Words Their Way? check
Two months worth of morning work? check
Simple Machine kits? check
Music rhythm instrument? check
Art supply box? check
PE games box? check
Mini-MakerSpace? check
A fidget toy? check
Personal belongings? check

...and Mystery Cemetery for our 
upcoming archaeology study? check

Here  you can clearly see (well not clearly) that education is happening. 
All these contraptions have wheels and axles that actually work.

As you can see, the Navigators are on a roll, 
rolling smoothly into Distance Learning.

Watch out, here we go!

Wednesday, November 4, 2020

Place Value Extraordinaire

Place value is such a foundational concept in mathematics. We spend quite a bit of time working with  and talking about big numbers, what each "place" means, how to read and write numbers, and how to manipulate numbers properly. We do this is a variety of ways. Here are a few of the activities we have done. 

Playing with Exploding Dots on our white boards.
Watch the intro here and see if you can figure it out.

Playing with Exploding Dots on the computer.

Regrouping using base 5 blocks!

Doing a google docs PBL (project based learning)
called "Run a Candy Store". 
We not only reviewed what we already know about place value, 
but we learned many computer skills as well. 

Some opted to do the hand-written version:

Many of these gifted  students will go on to do something 
in math, computer, and science fields. 
My goal, as a first and second grade teacher, is to give the Navigators a strong foundation to build on. 

Monday, November 2, 2020

Using a Pulley: The Joy of Discovery

Each of our lessons on Simple Machines takes on its own character. "Playing" with our pulleys has been the most investigative, trouble-shooting, engaging activities so far.

And when they learn that they get to keep their pulley, you'd think it's their birthday or that they get a trip to Disneyland!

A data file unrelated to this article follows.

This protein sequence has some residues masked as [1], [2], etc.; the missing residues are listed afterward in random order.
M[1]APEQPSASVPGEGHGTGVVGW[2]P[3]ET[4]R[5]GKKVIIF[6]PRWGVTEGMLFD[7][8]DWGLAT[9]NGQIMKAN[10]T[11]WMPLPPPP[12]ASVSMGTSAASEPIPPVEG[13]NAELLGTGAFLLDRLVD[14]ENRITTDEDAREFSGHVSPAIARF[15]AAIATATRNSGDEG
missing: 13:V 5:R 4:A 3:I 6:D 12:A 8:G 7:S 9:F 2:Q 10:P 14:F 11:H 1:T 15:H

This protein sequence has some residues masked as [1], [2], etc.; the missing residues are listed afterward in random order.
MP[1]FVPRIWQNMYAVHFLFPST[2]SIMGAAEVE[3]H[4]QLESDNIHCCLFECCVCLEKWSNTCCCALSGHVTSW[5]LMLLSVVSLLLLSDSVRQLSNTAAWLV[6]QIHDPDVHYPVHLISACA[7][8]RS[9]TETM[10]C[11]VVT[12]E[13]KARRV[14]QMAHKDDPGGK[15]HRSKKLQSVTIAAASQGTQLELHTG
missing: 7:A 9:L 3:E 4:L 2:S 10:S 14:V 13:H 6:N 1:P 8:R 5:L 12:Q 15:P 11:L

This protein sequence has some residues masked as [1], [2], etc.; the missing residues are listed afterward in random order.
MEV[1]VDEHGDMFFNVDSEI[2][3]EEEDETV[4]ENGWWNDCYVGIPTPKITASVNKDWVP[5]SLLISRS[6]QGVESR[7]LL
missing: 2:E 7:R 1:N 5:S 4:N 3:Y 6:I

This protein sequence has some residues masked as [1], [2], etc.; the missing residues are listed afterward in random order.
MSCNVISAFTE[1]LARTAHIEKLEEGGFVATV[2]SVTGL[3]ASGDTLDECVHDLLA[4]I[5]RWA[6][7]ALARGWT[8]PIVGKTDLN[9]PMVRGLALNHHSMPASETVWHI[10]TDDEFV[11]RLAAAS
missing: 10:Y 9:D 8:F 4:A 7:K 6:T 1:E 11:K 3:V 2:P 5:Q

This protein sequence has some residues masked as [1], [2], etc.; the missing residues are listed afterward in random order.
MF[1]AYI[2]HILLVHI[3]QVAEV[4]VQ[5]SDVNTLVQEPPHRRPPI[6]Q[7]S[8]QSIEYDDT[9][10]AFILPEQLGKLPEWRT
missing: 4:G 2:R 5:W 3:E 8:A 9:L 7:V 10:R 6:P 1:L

This time our mission is to lift a load using a pulley. 
It's based on the children's picture book, How to Lift a Lion. 

Here are our works in progress:

"Hmmm. what can I use in my Mini-MakerSpace box?"

Each child receives a Beanie Baby to lift. 
"What should I use for a platform for my lobster?"

Each design is unique. 

The Navigators at home get out their kits 
and Mini-MakerSpace boxes, too.

"My pulley works!"

"My animal is getting dizzy from spinning. 
How can I make it stop spinning?"

Another innovative way to anchor the pulley 
in order to lift a moose.

"How can I attach the string to my platform?" 

A flying cute crab!

Look at our scientific thinking: 
  • coming up with ideas
  • thinking outside the box
  • drawing and labeling diagrams
  • using scientific words
  • problem solving
  • going "back to the drawing board"
  • learning from each other
  • recognizing pulleys in the world around us

Collaborative Seabury learning at its best, 
albeit six feet apart and via Zoom!


Saturday, October 31, 2020

HALLOWEEN. ALL. DAY. LONG. Part 3 Dia de los Muertos Art

Art has worked very well in the Distant Learning realm. 
Ms. Angela uses two computers to show herself teaching 
and to have a close up view of the process.


The kids come ready with their supply box, 
they are focused, 
and their results are spooktacular!

An Archimedean Debate, The Amazing First and Second Grade Mighty Mathematicians

I couldn't figure out what to name this blog. Big ideas for little people Mighty Mathematicians An Archimedean Debate Simple Machines: t...